The Politics of Sustainability in the Arctic argues that sustainability is a political concept because it defines and shapes competing visions of the future. In current Arctic affairs, prominent stakeholders agree that development needs to be sustainable, but there is no agreement over what it is that needs to be sustained. In original conservationist discourse, the environment was the sole referent object of sustainability; however, as sustainability discourses have expanded, the concept has been linked to an increasing number of referent objects, such as society, economy, culture, and identity.
This book sets out a theoretical framework for understanding and analysing sustainability as a political concept, and provides a comprehensive empirical investigation of Arctic sustainability discourses. Presenting a range of case studies from Greenland, Norway, Canada, Russia, Iceland, and Alaska, the chapters in this volume analyse the concept of sustainability and how actors are employing and contesting this concept in specific regions within the Arctic. In doing so, the book demonstrates how sustainability is being given new meanings in the postcolonial Arctic and what the political implications are for postcoloniality, nature, and development more broadly.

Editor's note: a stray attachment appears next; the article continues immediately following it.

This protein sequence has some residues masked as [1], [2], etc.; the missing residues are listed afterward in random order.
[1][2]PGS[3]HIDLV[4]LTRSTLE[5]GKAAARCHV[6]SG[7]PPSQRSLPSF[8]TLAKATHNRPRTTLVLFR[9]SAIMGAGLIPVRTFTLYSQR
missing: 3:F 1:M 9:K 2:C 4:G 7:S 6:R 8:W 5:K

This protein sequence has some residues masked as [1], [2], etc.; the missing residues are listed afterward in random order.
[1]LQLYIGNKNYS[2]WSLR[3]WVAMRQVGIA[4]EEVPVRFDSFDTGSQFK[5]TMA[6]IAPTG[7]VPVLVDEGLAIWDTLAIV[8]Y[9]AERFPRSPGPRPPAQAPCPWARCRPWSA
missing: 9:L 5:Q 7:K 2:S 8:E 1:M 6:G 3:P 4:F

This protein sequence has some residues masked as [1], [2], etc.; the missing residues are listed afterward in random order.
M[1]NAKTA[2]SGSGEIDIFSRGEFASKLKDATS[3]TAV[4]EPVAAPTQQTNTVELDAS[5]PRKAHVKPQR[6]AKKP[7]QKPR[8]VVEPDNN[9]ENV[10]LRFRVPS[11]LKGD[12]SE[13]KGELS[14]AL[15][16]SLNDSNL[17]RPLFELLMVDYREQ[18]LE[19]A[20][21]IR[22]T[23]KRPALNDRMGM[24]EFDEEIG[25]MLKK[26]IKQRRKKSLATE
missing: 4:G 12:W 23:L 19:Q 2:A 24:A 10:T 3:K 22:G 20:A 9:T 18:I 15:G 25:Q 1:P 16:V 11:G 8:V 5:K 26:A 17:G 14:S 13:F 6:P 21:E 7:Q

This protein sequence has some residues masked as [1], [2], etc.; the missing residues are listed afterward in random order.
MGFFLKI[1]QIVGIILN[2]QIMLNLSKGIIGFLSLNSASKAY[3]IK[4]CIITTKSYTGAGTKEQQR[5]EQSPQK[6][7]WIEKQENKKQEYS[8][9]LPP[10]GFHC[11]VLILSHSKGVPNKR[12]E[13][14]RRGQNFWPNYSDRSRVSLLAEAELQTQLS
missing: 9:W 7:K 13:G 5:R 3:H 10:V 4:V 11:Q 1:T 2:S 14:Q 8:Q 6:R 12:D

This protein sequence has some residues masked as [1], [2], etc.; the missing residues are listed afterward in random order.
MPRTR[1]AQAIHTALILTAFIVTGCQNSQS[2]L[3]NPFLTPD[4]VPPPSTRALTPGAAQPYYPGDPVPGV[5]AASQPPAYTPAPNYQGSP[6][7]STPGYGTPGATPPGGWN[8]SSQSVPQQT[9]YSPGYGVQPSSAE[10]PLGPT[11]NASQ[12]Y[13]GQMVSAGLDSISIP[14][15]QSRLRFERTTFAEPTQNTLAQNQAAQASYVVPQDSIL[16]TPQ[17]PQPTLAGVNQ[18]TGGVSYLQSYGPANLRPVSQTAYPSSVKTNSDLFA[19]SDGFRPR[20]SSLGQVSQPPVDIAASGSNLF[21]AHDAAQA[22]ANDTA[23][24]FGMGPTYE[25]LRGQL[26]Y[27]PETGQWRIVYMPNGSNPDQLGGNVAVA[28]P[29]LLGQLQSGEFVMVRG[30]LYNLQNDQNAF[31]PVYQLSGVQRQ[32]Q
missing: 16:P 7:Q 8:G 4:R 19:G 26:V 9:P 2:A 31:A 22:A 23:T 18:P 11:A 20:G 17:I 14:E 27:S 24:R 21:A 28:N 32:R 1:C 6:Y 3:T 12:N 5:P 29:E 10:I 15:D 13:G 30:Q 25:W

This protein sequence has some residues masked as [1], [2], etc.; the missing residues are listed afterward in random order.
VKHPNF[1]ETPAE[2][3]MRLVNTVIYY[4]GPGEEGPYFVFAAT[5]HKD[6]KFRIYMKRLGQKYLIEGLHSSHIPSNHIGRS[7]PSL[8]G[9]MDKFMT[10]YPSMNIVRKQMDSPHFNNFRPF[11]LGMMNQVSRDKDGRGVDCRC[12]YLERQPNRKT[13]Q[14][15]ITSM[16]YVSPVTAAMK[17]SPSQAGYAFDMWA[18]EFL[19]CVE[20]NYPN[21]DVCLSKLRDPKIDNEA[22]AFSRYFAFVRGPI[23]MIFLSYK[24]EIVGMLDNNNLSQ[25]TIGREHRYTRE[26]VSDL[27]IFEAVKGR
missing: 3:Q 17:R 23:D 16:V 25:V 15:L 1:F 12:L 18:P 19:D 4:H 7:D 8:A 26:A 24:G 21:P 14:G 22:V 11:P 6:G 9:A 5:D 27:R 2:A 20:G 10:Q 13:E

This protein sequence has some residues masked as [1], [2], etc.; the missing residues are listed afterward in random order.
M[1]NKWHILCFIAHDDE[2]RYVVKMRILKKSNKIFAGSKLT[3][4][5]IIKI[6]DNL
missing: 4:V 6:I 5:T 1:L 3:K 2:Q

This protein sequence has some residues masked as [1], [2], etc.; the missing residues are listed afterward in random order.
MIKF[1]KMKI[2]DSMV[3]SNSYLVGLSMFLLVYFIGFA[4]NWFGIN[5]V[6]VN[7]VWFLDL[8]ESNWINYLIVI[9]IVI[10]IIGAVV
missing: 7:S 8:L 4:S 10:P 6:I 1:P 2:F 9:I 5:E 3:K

Beyond those interested in the Arctic, this book will also be of great value to students and scholars of sustainability, sustainable development, and identity and environmental politics.
Jeppe Strandsbjerg is Editor-in-Chief for Social Science at Djof Publishing. Previously, he was Associate Professor at the Department of Business and Politics, Copenhagen Business School, Denmark
Ulrik Pram Gad is Associate Professor of Arctic Culture and Politics at Aalborg University, Denmark
Release date Australia
October 22nd, 2018
Edited by Jeppe Strandsbjerg
Edited by Ulrik Pram Gad
Country of Publication
1 Line drawings, black and white; 5 Halftones, black and white; 1 Tables, black and white; 6 Illustrations, black and white